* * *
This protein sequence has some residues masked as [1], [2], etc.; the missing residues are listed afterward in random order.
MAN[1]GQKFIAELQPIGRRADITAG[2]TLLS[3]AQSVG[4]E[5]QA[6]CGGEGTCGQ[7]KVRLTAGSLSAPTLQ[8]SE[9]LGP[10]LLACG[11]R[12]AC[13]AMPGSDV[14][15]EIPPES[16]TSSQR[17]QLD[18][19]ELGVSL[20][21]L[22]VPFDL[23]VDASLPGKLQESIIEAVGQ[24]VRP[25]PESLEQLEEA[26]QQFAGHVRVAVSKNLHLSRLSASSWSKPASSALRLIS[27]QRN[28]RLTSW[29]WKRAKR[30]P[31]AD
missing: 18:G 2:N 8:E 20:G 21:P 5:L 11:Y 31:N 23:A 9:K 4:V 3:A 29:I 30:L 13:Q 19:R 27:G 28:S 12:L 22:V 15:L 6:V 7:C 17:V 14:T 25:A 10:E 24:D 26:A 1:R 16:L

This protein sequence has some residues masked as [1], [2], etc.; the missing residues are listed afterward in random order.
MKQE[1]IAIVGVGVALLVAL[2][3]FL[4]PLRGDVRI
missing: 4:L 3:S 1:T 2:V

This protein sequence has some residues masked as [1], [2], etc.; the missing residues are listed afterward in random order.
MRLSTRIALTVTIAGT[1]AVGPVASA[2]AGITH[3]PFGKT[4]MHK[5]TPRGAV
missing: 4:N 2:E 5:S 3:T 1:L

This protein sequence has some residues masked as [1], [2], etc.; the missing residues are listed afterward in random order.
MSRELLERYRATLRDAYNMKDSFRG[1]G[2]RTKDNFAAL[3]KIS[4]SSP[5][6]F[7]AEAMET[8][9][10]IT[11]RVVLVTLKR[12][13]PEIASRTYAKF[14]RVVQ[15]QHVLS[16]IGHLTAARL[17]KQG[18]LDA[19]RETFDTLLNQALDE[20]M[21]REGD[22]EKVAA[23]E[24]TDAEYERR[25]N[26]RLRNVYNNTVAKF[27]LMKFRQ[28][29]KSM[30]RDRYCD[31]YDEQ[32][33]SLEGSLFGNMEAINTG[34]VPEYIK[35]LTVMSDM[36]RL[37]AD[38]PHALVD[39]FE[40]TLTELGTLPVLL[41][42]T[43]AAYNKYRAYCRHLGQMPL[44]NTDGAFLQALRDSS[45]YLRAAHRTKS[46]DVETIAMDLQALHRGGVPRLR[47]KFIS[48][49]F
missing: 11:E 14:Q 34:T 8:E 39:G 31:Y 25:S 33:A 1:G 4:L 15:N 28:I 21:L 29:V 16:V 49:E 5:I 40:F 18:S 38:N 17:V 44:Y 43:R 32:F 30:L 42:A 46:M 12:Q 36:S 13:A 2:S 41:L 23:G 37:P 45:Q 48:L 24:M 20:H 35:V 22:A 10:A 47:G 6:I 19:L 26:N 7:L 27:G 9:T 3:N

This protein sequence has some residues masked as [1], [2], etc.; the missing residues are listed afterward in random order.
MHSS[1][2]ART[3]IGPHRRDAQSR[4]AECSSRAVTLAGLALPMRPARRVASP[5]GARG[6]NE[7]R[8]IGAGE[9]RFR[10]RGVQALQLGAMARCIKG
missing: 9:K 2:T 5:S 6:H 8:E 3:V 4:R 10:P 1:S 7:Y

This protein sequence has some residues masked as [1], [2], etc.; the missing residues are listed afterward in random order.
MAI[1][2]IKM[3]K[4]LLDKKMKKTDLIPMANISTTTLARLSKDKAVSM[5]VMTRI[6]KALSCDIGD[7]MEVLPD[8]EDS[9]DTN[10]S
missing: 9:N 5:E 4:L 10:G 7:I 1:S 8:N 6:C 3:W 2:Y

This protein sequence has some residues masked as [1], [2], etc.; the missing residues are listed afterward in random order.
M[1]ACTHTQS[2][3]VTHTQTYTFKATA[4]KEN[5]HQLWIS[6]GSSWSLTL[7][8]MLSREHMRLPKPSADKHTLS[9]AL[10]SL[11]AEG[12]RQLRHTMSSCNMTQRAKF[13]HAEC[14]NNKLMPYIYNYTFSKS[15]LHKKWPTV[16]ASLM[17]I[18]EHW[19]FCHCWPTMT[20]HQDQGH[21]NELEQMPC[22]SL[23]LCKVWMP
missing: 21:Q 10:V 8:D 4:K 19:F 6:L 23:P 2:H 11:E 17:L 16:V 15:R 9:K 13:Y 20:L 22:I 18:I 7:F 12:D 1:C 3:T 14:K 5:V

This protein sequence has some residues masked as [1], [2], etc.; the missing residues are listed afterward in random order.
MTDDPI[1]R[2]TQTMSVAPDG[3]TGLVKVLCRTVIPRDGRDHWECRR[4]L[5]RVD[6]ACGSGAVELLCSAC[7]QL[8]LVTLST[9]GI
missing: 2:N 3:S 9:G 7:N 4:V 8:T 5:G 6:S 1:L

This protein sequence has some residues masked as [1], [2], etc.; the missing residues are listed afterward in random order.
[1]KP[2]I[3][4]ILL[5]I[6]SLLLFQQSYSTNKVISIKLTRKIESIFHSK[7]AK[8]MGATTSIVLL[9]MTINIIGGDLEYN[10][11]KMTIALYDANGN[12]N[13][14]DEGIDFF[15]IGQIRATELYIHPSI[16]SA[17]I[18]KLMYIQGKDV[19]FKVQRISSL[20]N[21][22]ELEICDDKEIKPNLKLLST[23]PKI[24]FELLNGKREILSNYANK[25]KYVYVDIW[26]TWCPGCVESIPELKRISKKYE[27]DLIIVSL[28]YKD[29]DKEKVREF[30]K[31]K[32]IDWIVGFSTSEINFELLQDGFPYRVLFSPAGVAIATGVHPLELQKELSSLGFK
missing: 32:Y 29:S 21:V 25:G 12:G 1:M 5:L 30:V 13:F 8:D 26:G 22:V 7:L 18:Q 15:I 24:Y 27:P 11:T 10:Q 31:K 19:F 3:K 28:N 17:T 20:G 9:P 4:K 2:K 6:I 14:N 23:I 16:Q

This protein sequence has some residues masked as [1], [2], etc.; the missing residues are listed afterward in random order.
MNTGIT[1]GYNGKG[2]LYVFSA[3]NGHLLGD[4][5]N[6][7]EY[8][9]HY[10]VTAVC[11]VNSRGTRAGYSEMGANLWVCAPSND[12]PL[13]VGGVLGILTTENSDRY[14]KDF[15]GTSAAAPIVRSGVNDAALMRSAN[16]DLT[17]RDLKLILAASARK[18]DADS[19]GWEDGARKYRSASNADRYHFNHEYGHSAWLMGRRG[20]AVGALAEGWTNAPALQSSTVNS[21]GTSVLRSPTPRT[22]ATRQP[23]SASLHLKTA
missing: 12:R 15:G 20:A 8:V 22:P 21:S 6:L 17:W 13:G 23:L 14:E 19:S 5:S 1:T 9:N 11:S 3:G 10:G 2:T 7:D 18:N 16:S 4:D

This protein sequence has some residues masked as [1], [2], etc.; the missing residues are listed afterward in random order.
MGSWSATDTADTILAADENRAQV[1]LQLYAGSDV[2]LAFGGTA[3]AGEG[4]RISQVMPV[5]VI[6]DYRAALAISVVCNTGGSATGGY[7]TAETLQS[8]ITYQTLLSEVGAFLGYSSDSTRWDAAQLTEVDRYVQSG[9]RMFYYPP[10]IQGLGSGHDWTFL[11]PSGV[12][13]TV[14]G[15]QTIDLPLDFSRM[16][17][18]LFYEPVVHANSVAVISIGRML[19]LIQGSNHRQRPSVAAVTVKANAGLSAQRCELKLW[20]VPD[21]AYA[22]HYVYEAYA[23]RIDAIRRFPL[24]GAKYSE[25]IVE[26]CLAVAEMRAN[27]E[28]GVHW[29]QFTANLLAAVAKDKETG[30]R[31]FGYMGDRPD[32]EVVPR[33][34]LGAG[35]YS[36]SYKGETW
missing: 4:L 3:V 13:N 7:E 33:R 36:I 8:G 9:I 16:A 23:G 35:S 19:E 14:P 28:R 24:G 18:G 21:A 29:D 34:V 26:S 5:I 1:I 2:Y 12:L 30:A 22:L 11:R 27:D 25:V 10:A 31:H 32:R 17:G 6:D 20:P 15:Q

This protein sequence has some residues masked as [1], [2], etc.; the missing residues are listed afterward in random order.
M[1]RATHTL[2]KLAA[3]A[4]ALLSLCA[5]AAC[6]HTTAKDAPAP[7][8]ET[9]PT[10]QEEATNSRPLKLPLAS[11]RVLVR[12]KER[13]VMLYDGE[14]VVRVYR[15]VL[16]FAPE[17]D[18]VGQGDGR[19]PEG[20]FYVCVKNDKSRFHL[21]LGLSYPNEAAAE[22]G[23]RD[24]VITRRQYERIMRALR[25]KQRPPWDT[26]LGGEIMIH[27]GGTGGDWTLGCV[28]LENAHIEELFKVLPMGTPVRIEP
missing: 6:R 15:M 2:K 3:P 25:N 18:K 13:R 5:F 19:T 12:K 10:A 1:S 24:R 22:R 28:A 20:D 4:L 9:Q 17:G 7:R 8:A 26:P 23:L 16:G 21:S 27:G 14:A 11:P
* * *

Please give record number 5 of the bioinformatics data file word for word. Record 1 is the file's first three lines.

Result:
This protein sequence has some residues masked as [1], [2], etc.; the missing residues are listed afterward in random order.
MHSS[1][2]ART[3]IGPHRRDAQSR[4]AECSSRAVTLAGLALPMRPARRVASP[5]GARG[6]NE[7]R[8]IGAGE[9]RFR[10]RGVQALQLGAMARCIKG
missing: 9:K 2:T 5:S 6:H 8:E 3:V 4:R 10:P 1:S 7:Y